What got you interested in the world of craft beer?
My first memory of craft beer was my Uncle Bob always getting a case of Sam Adams Boston Lager and Sierra Nevada Pale Ale for his holiday party every year. It was a big deal back then. This was in the mid to late ’80s and those two breweries were a couple of the forefathers of the craft beer movement. In the early to mid ’90s, I’d spend summers following around the Grateful Dead and there was a lot of craft beer being sold in the parking lot, particularly Rogue Dead Guy Ale and Anchor Steam. Finally, my brother attended the U.S. Air Force Academy in the mid ’90s, and I’d go out to visit him twice a year. There was a lot of craft beer being made and sold in the western states, so when it started making its way to Ohio, I was one of the few people who was already aware.
We know you’re a wine connoisseur, but is there a special place in your heart for craft beer, too?
There truly is a special place in my heart (and my business model) for craft beer. My first job in the service industry was as a bartender at The Draught House from 1998 through 2007. I developed a world beer tour program that encouraged guests to try 40 different beers from around the world. Once they completed their tour, they received some prizes and their name on the wall. While this concept is common now, nothing like it had ever been done before in the Mahoning Valley. As you know, I travel the world tasting wine and learning about the people who make it and the places the grapes are grown. I always include brewery visits in my wine trips. I got to visit the original Heineken brewery in Amsterdam, I was super impressed by the quality of the small brewpubs in both Sydney, Australia and Auckland, New Zealand. I was surprised at how much good craft beer was being made and sold in Tokyo when I was there. On my last big trip to Argentina, one of the winemakers I spent time with had a side brewing project. I’m still in communication with him today and will be involved in bringing the beer into Ohio when they’re ready.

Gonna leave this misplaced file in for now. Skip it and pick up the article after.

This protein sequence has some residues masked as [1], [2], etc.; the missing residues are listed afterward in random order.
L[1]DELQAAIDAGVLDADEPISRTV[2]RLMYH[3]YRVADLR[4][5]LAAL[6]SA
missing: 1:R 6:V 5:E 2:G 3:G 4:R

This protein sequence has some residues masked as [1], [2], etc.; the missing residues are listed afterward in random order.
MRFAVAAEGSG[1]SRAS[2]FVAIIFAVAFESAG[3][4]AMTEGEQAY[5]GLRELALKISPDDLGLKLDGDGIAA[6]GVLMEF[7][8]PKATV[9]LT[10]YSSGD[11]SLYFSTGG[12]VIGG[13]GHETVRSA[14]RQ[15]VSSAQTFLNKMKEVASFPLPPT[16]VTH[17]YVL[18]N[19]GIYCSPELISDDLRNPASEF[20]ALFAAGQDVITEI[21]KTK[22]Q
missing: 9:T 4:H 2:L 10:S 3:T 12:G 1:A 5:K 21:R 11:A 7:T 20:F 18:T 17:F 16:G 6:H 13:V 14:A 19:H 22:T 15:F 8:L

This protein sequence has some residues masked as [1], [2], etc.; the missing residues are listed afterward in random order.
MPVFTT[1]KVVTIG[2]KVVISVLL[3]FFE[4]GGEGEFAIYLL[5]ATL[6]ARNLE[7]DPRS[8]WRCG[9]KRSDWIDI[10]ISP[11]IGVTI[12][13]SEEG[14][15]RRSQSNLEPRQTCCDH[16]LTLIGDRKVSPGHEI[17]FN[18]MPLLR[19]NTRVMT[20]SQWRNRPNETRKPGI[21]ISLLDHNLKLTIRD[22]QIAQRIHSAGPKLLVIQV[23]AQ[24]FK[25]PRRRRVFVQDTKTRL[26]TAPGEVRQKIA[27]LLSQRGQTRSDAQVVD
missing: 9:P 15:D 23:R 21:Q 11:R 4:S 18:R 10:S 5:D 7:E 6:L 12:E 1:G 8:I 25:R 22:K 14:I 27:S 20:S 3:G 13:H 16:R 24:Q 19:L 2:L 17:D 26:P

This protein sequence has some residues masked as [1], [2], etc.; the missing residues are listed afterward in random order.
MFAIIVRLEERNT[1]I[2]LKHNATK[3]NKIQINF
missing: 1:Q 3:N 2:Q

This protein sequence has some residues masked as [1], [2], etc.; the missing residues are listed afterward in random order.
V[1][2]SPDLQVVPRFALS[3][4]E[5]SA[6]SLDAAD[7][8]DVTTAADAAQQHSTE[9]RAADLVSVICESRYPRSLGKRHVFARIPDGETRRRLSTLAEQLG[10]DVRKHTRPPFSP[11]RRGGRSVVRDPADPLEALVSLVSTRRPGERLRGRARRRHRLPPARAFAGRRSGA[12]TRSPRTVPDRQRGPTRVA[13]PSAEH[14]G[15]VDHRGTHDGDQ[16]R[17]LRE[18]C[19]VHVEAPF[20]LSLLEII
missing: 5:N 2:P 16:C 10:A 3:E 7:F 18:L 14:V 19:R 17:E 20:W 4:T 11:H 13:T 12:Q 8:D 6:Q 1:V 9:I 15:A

What piqued your interest in purchasing Barrel33?
I founded and owned a wine club ten years before the purchase and had worked in the service industry for nearly a decade before. I was fortunate enough to have a lot of success and build a good local following, so making the move to have a place of my own was a natural transition. I’ve also been blessed to have some great local mentors along the way, including Pat and Ottavio from Station Square, Michael Alberini, Mark Canzonetta, Lee Delgarbino, Chrisitne Bell and Jeff Chrystal, just to name a few. They all helped prepare me to be an owner.
How do you determine the craft beers to offer for sale at your establishment?
We’ve recently made a big shift to supporting the local breweries. When I bought Barrel33, none of the 16 taps were local. Now five of our 15 taps are local, and it’s going to stay that way for the foreseeable future. We also try to keep a balanced list featuring a variety of brewing styles, so that we’re not too heavily focused on one area. Since we are now the largest independent seller of craft beer in Trumbull County, we get offered a lot of the hard-to-get, exclusive beers that the previous owners were not offered.
What distributors do you work with?
Pretty much all of them — from large to small. If they have craft beer, we buy from them.
It’s a challenging environment out there … how do you compete (what’s your competitive difference)?
It’s challenging. I think the biggest thing that’s enabled us to stay open through the whole pandemic is the fact the we combine retail, full-service restaurant and bar under one roof. I know that model exists a few other places, but none of them have the extensive food menu and liquor selection that we have. When you combine that with the craft beer and extensive wine selection, it gives us a well-balanced business model.
What is the best thing about owning Barrel 33?